My husband, daughter and I set off from Brooklyn last June in our two-door hatchback to drive across country to our new home in Portland, Oregon. I’d done the reverse journey (West to East) eight years before and had found the country just as vibrant and stunning as I’d imagined it would be–full of broken down palaces, mini-malls and pinprick towns that seemed untouched by time, apart from the occasional 7-11. And so I was pretty shocked by the transformation we witnessed on the trip back. Cutting a straight line through the middle of the country, we encountered one dead town after another: deserted downtowns full of shuttered stores, once healthy villages reduced to a couple flea-ridden motels and a McDonalds, porch scenes that called to mind Walker Evans’ famous depression-era photos. Lots of bad teeth. Lots of lonely, angry, hopeless faces.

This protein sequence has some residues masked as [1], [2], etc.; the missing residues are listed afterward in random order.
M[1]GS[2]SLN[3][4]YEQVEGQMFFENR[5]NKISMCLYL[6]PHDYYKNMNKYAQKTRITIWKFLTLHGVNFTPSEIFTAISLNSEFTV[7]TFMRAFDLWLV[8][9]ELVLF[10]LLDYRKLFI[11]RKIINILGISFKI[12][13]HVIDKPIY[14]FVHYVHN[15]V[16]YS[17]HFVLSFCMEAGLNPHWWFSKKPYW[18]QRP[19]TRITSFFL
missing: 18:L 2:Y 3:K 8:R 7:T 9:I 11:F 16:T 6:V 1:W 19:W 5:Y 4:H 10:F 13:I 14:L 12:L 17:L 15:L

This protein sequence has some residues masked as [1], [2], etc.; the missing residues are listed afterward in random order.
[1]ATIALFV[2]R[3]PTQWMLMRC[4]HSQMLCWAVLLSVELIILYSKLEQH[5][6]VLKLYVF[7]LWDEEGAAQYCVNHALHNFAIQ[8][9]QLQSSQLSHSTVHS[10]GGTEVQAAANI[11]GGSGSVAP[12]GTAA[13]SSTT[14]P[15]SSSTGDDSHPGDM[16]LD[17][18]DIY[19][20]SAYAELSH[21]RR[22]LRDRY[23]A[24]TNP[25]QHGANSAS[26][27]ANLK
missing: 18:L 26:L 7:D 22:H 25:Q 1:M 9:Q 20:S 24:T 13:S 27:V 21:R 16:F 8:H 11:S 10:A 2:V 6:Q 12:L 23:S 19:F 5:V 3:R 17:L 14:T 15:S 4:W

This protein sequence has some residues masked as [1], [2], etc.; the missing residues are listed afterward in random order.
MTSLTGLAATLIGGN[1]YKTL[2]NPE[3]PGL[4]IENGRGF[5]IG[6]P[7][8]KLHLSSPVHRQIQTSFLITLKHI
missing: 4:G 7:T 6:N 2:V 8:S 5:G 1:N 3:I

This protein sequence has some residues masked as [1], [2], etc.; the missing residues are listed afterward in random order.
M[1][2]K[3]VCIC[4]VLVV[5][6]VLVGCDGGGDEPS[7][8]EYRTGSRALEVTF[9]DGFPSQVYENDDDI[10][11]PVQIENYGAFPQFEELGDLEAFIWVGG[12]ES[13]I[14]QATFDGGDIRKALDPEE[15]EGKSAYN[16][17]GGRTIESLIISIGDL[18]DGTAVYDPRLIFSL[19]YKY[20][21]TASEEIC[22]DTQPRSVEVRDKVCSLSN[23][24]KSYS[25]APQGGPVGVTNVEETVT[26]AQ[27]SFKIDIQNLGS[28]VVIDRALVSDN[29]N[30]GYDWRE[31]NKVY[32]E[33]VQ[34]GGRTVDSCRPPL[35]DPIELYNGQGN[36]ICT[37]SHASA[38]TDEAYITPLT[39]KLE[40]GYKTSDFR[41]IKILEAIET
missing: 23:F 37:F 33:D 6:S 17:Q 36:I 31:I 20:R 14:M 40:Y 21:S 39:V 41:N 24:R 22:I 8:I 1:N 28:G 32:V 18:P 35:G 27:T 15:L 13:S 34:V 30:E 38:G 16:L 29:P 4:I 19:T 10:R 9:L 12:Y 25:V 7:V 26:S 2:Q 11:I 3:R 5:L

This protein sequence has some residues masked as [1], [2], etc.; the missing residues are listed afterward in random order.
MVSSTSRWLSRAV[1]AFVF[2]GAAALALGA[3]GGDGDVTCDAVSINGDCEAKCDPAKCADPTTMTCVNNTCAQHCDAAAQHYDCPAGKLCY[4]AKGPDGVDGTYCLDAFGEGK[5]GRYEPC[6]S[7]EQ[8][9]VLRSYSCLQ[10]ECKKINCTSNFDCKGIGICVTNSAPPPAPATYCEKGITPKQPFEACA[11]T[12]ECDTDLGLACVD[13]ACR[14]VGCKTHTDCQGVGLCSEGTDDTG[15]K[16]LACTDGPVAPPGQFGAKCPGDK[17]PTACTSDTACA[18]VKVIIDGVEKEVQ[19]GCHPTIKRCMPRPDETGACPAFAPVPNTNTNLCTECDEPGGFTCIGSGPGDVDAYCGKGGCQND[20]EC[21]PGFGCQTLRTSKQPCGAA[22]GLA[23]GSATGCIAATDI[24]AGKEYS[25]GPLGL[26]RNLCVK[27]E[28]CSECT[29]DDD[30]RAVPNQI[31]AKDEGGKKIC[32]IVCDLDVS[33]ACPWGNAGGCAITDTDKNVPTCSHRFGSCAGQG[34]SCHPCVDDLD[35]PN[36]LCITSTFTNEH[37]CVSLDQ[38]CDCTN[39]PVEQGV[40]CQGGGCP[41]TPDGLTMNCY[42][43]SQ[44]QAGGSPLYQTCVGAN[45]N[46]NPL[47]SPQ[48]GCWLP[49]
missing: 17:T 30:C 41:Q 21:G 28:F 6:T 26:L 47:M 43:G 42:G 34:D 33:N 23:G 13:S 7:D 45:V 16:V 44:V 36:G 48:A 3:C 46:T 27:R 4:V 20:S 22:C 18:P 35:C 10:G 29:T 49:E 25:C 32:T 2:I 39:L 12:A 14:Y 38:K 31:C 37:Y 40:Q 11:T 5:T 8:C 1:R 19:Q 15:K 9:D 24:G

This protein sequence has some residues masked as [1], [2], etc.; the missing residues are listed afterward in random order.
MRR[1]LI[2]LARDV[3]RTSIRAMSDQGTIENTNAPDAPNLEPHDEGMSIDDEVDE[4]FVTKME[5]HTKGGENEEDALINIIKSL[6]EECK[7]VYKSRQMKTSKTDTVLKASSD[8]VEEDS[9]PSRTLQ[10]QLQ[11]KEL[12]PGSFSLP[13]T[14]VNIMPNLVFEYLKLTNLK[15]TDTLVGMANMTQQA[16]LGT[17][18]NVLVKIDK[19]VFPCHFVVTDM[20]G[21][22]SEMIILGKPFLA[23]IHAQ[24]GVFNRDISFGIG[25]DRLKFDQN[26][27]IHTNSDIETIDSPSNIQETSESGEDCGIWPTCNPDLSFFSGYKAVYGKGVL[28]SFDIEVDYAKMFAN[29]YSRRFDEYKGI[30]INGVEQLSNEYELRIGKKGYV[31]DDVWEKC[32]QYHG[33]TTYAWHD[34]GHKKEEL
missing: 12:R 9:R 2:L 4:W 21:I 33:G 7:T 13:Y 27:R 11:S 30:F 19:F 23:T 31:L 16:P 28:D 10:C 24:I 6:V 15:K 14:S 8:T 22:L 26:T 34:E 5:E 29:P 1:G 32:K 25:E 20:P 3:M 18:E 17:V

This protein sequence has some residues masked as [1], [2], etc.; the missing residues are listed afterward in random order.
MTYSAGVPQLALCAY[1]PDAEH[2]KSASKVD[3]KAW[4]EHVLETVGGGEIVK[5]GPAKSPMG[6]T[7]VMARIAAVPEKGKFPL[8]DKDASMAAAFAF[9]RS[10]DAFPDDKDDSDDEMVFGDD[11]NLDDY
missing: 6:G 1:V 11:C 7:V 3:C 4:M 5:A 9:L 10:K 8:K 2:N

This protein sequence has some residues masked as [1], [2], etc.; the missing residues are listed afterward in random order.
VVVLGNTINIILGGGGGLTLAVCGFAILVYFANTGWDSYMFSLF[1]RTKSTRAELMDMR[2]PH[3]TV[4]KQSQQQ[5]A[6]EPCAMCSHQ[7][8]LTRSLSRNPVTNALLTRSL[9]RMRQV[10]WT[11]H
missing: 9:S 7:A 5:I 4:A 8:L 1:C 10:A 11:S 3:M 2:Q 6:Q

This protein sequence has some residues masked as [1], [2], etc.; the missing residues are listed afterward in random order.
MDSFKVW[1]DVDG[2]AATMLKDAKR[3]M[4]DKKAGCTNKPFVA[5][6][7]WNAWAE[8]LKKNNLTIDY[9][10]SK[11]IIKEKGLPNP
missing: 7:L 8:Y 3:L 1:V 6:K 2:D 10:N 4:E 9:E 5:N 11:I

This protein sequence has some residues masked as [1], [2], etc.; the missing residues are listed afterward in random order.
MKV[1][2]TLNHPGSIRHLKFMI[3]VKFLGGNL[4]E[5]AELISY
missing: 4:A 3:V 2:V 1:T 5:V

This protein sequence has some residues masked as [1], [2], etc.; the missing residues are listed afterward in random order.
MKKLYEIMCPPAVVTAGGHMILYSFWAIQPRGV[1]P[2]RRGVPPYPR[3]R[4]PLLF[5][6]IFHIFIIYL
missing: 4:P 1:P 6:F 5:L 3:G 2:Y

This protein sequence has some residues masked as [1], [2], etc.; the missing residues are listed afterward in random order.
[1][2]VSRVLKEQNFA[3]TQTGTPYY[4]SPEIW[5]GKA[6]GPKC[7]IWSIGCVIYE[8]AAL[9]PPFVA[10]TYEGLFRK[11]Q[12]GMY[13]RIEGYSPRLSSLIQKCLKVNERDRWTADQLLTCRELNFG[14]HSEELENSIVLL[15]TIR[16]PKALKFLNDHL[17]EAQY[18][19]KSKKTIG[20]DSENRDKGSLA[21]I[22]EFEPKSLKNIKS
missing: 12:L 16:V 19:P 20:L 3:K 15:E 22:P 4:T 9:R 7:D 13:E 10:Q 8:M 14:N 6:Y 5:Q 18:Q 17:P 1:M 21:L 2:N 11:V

One of the most obvious signs of decline we saw were was all of the abandoned strip malls. Built in the greedy rush of the 80s and 90s, these massive concrete malls full of identical box stores now sat empty, their dusty, boarded-up windows and cracked sidewalks a testament to just how much damage a handful of Wall Street gamblers can do given the chance. The idea of America’s open space and small businesses being cleared to make room for these monolithic commercial meccas was bad enough. Seeing them transformed into the set of a Zombie apocalypse movie was gut wrenching.
I stumbled on this note in The Paris Review awhile back about McAllen, Texas converting one of these eyesores into “the largest single-floor public library in America.” Wouldn’t it be wonderful if this was the start of a trend?